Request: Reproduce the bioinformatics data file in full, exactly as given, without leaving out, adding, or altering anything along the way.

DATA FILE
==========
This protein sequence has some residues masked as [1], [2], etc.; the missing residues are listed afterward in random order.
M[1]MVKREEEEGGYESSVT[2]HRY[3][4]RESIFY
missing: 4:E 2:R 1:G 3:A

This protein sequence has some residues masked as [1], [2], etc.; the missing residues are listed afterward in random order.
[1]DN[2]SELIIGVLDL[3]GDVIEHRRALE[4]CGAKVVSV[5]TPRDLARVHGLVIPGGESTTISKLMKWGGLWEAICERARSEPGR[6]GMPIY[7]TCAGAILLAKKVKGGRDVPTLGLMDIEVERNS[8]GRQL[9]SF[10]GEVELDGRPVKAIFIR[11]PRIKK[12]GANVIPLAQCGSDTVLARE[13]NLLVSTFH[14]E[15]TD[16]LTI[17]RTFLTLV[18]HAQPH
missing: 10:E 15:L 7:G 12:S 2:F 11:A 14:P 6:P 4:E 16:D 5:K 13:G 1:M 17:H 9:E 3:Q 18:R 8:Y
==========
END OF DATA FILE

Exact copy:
This protein sequence has some residues masked as [1], [2], etc.; the missing residues are listed afterward in random order.
M[1]MVKREEEEGGYESSVT[2]HRY[3][4]RESIFY
missing: 4:E 2:R 1:G 3:A

This protein sequence has some residues masked as [1], [2], etc.; the missing residues are listed afterward in random order.
[1]DN[2]SELIIGVLDL[3]GDVIEHRRALE[4]CGAKVVSV[5]TPRDLARVHGLVIPGGESTTISKLMKWGGLWEAICERARSEPGR[6]GMPIY[7]TCAGAILLAKKVKGGRDVPTLGLMDIEVERNS[8]GRQL[9]SF[10]GEVELDGRPVKAIFIR[11]PRIKK[12]GANVIPLAQCGSDTVLARE[13]NLLVSTFH[14]E[15]TD[16]LTI[17]RTFLTLV[18]HAQPH
missing: 10:E 15:L 7:G 12:S 2:F 11:A 14:P 6:P 4:E 16:D 5:K 13:G 1:M 17:H 9:E 3:Q 18:R 8:Y